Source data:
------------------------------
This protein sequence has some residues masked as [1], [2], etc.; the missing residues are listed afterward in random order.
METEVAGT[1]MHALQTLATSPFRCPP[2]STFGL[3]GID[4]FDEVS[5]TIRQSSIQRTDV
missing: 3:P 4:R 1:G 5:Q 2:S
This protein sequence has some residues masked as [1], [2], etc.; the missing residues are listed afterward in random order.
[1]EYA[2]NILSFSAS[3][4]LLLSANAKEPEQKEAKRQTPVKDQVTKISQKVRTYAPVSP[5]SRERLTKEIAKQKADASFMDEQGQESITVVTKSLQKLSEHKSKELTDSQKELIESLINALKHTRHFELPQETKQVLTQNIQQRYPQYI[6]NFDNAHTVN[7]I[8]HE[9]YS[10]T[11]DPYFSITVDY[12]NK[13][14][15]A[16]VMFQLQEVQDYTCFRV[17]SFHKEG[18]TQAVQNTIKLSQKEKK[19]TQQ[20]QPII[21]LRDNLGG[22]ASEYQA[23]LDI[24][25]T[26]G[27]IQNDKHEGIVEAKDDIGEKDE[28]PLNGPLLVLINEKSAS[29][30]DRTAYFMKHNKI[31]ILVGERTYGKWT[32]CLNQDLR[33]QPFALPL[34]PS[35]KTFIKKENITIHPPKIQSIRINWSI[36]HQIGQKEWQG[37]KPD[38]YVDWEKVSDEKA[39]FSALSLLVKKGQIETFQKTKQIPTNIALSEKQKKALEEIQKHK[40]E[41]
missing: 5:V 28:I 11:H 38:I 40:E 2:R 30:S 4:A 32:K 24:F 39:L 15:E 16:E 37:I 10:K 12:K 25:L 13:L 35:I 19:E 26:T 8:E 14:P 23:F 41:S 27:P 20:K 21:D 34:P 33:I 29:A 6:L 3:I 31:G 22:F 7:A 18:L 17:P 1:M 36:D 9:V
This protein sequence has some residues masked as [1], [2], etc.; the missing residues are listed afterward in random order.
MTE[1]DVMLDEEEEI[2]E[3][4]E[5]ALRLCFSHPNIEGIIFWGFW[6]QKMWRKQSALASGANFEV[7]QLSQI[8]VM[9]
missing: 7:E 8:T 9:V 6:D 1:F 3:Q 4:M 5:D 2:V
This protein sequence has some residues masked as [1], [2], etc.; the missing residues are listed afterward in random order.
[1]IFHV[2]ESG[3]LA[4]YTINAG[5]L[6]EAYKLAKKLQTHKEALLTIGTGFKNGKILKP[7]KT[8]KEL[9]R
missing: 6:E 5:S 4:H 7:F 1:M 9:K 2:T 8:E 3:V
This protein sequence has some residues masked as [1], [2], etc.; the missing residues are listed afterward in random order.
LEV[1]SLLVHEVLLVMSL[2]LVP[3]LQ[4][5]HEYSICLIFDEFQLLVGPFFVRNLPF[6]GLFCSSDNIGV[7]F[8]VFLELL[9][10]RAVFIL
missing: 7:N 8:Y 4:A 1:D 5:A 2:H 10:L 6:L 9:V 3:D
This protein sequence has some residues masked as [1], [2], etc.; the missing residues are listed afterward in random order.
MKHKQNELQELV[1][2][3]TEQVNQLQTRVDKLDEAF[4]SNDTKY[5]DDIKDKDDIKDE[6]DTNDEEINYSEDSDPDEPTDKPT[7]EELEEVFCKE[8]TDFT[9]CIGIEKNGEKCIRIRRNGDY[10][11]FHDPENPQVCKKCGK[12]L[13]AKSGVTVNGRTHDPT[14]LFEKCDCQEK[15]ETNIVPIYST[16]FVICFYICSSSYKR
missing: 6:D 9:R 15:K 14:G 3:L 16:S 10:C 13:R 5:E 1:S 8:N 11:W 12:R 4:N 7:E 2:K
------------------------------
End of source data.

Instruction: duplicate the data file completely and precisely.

This protein sequence has some residues masked as [1], [2], etc.; the missing residues are listed afterward in random order.
METEVAGT[1]MHALQTLATSPFRCPP[2]STFGL[3]GID[4]FDEVS[5]TIRQSSIQRTDV
missing: 3:P 4:R 1:G 5:Q 2:S
This protein sequence has some residues masked as [1], [2], etc.; the missing residues are listed afterward in random order.
[1]EYA[2]NILSFSAS[3][4]LLLSANAKEPEQKEAKRQTPVKDQVTKISQKVRTYAPVSP[5]SRERLTKEIAKQKADASFMDEQGQESITVVTKSLQKLSEHKSKELTDSQKELIESLINALKHTRHFELPQETKQVLTQNIQQRYPQYI[6]NFDNAHTVN[7]I[8]HE[9]YS[10]T[11]DPYFSITVDY[12]NK[13][14][15]A[16]VMFQLQEVQDYTCFRV[17]SFHKEG[18]TQAVQNTIKLSQKEKK[19]TQQ[20]QPII[21]LRDNLGG[22]ASEYQA[23]LDI[24][25]T[26]G[27]IQNDKHEGIVEAKDDIGEKDE[28]PLNGPLLVLINEKSAS[29][30]DRTAYFMKHNKI[31]ILVGERTYGKWT[32]CLNQDLR[33]QPFALPL[34]PS[35]KTFIKKENITIHPPKIQSIRINWSI[36]HQIGQKEWQG[37]KPD[38]YVDWEKVSDEKA[39]FSALSLLVKKGQIETFQKTKQIPTNIALSEKQKKALEEIQKHK[40]E[41]
missing: 5:V 28:I 11:H 38:I 40:E 2:R 30:S 4:A 32:K 24:F 39:L 15:E 16:E 37:I 10:K 12:K 25:L 13:L 35:I 19:E 26:T 8:E 14:P 23:F 41:S 27:P 20:K 21:D 34:P 33:I 29:A 6:L 3:I 31:G 22:F 7:A 18:L 17:P 1:M 36:D 9:V
This protein sequence has some residues masked as [1], [2], etc.; the missing residues are listed afterward in random order.
MTE[1]DVMLDEEEEI[2]E[3][4]E[5]ALRLCFSHPNIEGIIFWGFW[6]QKMWRKQSALASGANFEV[7]QLSQI[8]VM[9]
missing: 7:E 8:T 9:V 6:D 1:F 3:Q 4:M 5:D 2:V
This protein sequence has some residues masked as [1], [2], etc.; the missing residues are listed afterward in random order.
[1]IFHV[2]ESG[3]LA[4]YTINAG[5]L[6]EAYKLAKKLQTHKEALLTIGTGFKNGKILKP[7]KT[8]KEL[9]R
missing: 6:E 5:S 4:H 7:F 1:M 9:K 2:T 8:E 3:V
This protein sequence has some residues masked as [1], [2], etc.; the missing residues are listed afterward in random order.
LEV[1]SLLVHEVLLVMSL[2]LVP[3]LQ[4][5]HEYSICLIFDEFQLLVGPFFVRNLPF[6]GLFCSSDNIGV[7]F[8]VFLELL[9][10]RAVFIL
missing: 7:N 8:Y 4:A 1:D 5:A 2:H 10:L 6:L 9:V 3:D
This protein sequence has some residues masked as [1], [2], etc.; the missing residues are listed afterward in random order.
MKHKQNELQELV[1][2][3]TEQVNQLQTRVDKLDEAF[4]SNDTKY[5]DDIKDKDDIKDE[6]DTNDEEINYSEDSDPDEPTDKPT[7]EELEEVFCKE[8]TDFT[9]CIGIEKNGEKCIRIRRNGDY[10][11]FHDPENPQVCKKCGK[12]L[13]AKSGVTVNGRTHDPT[14]LFEKCDCQEK[15]ETNIVPIYST[16]FVICFYICSSSYKR
missing: 6:D 9:R 15:K 14:G 3:L 16:S 10:C 13:R 5:E 1:S 8:N 11:W 12:R 4:N 7:E 2:K